Bastards

James Wood

  • Mother’s Milk by Edward St Aubyn
    Picador, 279 pp, £12.99, January 2006, ISBN 0 330 43589 2

Can you always count on a bastard for a fancy prose style? It is hard to imagine the fiction of Edward St Aubyn stripped of the cool silver of its style. I am not accusing St Aubyn of being a bastard; I mean that he writes very well about bastards, and that both their contempt for the world and St Aubyn’s contempt for them find their best expression in a certain kind of intelligent, frozen stylishness. His upper-class snobs, perverts, tyrants, addicts and solipsists speak aphoristically, amusingly, cleverly, disdainfully; and the high polish of St Aubyn’s own prose is almost indistinguishable from theirs. Evelyn Waugh is often invoked by reviewers of St Aubyn, but Jane Austen and Henry James might be equal influences, the Austen and James whose drawing-room performers are in some ways inseparable, stylistically at least, from the authors’ own performances.

In St Aubyn’s world, the upper classes are both as unpleasant and as clever as can be, features which entertainingly strain credulity in different ways; and they tend to talk to each other by playing punning variations on one another’s words. In his new novel, Mother’s Milk, the central character, Patrick Melrose, tries to explain to his old friend Johnny Hall, a psychoanalyst, about his rage and depression, and about their ancient familial sources. ‘I think you can afford to lose control,’ Johnny counsels Patrick, ‘to go into free fall. If the past was going to destroy you it already would have.’ Patrick replies, rather wonderfully: ‘Not necessarily. It might have been waiting for just the right moment. The past has all the time in the world. It’s only the future which is running out.’ Over the course of the next few pages, Patrick, who is unhappily married to Mary, tells Johnny that he is having an affair with his old girlfriend Julia, and wonders what this can mean. ‘Sometimes a woman is just a woman,’ Johnny says. ‘Before you light her up?’ Patrick asks. ‘No, no, that’s a cigar,’ says Johnny. The two men are then joined by Julia:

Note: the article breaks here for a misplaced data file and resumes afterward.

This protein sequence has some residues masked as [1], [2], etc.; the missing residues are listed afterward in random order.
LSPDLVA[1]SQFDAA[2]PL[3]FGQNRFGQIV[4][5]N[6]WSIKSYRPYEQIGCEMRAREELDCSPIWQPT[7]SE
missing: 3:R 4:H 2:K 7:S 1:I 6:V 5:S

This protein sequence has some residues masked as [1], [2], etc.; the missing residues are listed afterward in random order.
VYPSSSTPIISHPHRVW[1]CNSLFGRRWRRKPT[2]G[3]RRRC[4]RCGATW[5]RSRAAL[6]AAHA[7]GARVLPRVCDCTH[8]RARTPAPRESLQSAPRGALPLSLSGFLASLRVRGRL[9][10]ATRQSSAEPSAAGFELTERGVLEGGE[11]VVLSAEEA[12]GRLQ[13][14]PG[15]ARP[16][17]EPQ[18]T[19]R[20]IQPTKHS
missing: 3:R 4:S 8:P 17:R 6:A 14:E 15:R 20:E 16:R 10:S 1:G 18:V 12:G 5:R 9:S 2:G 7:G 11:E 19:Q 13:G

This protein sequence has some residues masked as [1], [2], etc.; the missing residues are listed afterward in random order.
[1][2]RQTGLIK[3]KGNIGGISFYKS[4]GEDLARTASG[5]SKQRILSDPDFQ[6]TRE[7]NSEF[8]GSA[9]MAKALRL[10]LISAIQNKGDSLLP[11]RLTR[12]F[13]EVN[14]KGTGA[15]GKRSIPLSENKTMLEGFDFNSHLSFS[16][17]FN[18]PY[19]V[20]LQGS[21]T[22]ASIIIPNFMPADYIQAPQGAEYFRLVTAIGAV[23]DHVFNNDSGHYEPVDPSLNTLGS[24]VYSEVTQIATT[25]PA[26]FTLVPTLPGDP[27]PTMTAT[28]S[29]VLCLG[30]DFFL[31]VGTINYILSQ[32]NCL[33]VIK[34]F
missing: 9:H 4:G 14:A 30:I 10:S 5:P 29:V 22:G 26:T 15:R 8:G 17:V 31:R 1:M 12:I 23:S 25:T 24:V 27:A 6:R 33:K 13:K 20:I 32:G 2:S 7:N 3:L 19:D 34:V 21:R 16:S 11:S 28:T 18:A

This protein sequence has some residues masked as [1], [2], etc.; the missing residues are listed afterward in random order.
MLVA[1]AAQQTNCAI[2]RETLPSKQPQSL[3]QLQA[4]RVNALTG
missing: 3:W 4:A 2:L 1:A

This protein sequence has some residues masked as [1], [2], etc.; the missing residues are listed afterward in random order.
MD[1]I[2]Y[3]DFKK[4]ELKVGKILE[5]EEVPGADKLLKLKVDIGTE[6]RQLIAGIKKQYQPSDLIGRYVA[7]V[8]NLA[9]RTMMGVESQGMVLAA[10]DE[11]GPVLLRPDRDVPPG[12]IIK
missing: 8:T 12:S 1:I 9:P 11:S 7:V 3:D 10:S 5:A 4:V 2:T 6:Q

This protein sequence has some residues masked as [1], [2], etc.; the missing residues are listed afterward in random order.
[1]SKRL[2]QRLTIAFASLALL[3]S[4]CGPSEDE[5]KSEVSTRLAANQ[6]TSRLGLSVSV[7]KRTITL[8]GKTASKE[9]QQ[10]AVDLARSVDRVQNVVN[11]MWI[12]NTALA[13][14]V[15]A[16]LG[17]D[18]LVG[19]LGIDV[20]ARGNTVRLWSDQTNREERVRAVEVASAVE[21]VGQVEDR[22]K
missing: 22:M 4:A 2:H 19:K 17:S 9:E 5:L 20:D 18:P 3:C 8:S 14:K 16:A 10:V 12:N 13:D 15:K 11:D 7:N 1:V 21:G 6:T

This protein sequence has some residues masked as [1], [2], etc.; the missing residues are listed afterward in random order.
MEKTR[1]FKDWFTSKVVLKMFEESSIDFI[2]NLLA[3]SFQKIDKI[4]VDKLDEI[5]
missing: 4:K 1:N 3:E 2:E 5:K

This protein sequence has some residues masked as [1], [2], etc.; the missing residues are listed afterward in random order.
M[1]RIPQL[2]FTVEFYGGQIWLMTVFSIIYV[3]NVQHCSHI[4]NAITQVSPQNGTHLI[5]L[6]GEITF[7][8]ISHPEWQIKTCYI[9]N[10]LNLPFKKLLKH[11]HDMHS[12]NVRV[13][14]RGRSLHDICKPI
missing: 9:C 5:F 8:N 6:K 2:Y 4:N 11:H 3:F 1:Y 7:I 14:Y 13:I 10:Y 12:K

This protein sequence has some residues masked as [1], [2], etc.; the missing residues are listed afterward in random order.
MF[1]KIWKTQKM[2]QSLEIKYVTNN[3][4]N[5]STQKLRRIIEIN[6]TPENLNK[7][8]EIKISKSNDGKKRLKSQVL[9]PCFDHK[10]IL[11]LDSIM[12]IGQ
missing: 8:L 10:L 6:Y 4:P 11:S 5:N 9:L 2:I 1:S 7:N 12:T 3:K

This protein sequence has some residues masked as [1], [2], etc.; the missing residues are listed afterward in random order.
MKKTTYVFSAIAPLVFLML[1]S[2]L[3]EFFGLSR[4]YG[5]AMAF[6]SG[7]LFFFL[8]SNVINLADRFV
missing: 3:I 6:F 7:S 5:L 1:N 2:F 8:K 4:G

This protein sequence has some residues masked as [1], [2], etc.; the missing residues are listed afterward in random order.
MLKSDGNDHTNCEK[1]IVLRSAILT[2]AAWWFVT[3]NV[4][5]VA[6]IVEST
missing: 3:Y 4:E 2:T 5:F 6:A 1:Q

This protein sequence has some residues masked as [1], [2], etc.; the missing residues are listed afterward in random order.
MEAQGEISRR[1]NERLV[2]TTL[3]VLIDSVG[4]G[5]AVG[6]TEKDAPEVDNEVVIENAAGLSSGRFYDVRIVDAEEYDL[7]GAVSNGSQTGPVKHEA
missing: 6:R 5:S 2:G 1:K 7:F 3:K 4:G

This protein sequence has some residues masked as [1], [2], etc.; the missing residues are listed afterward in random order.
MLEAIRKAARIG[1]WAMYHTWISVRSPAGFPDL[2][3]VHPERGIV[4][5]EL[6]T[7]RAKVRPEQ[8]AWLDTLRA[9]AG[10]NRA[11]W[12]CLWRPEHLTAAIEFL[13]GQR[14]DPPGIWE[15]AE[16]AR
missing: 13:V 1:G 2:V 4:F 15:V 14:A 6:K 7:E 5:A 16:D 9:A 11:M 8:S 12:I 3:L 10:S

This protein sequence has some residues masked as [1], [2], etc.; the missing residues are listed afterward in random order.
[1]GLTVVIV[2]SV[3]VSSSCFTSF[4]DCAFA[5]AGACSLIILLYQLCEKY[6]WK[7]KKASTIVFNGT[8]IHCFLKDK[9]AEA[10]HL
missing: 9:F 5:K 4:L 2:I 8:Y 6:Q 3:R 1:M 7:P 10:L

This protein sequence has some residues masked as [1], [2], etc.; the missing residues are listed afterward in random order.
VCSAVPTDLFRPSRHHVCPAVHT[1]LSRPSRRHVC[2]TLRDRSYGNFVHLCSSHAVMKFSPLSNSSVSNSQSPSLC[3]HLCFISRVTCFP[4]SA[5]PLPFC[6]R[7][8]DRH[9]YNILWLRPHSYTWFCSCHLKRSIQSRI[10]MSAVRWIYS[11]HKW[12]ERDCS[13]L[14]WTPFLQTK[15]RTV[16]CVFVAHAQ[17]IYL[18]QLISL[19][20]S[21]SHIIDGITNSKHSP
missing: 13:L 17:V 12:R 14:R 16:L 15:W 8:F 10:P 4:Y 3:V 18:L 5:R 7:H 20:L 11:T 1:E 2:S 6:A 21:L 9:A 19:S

‘We’ve all been wondering what you’re up to,’ said Julia. ‘Are you baying at the moon, or working out the meaning of life?’

‘Neither,’ said Patrick, ‘there’s too much baying in this valley already, and we worked out the meaning of life years ago: “Walk tall and spit on the graves of your enemies.” Wasn’t that it?’

‘No, no,’ said Johnny. ‘It was “love thy neighbour as thyself.”’

‘Oh, well, given how much I love myself, it amounts to pretty much the same thing.’

‘Oh, darling,’ said Julia, resting her hands on Patrick’s shoulders, ‘are you your own worst enemy?’

‘I certainly hope so,’ said Patrick. ‘I dread to think what would happen if somebody else turned out to be better at it than me.’

There is a fortifying, rather old-fashioned pleasure to be had, as in Henry James, from such consciously worked dialogue, though the hazard of archness is never far away. The effect is sculptural, a solid but always shapely block of exquisite prose, in which the author’s savage, clean-limbed sentences are usually indistinguishable from his characters’. In particular, in St Aubyn’s trilogy of short novels, published under the title Some Hope, and in Mother’s Milk, which now makes a quartet, there is a clear alignment of the author’s way of writing about the world and the way Patrick Melrose explains it. Patrick is almost an authorial stand-in, and the writing, both as compressed thought and as sheer style, is especially powerful when Patrick is taking the burden of his creator’s observations: ‘The truth was that he hated the very rich, especially since he was never going to be one of them. They were all too often only the shrill pea in the whistle of their possessions. Without the editorial influence of the word “afford”, their desires rambled on like unstoppable bores, relentless and whimsical at the same time.’

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